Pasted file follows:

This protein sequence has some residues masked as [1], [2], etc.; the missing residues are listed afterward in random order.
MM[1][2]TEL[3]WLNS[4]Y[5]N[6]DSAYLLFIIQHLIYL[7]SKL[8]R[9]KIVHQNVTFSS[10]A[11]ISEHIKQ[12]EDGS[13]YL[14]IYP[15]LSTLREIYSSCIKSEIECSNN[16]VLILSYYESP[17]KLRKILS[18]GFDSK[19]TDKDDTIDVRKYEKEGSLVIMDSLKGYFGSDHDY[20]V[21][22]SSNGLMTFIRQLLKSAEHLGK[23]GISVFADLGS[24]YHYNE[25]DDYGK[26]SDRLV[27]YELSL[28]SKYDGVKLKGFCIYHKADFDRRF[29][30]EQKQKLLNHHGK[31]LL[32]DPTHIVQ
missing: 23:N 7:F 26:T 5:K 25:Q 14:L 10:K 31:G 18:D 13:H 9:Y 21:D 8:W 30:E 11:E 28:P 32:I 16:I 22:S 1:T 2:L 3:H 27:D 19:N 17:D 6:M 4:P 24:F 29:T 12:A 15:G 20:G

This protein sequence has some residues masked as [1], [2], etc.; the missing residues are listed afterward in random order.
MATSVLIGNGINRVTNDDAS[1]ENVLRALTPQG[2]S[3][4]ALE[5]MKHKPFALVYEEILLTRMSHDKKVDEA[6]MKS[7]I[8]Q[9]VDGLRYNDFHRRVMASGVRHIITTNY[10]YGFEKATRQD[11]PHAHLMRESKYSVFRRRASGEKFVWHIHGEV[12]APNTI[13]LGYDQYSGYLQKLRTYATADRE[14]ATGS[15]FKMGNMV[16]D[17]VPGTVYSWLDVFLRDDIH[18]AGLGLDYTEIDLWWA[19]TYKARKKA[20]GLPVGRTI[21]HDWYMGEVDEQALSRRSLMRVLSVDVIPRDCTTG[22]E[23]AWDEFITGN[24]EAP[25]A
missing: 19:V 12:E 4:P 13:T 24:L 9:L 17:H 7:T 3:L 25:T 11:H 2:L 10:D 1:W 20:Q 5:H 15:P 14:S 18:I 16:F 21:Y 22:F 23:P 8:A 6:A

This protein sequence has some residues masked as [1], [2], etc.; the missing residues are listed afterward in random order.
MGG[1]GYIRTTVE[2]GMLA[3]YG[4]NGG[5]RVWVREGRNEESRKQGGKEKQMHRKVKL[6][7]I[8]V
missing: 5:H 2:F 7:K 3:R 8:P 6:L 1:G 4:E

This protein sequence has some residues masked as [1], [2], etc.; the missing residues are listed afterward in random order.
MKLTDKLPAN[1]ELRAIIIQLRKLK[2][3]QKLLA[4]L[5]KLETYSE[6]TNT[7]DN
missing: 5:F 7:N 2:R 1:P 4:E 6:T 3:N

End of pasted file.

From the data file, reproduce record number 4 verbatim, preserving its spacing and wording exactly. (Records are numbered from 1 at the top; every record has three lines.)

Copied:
This protein sequence has some residues masked as [1], [2], etc.; the missing residues are listed afterward in random order.
MKLTDKLPAN[1]ELRAIIIQLRKLK[2][3]QKLLA[4]L[5]KLETYSE[6]TNT[7]DN
missing: 5:F 7:N 2:R 1:P 4:E 6:T 3:N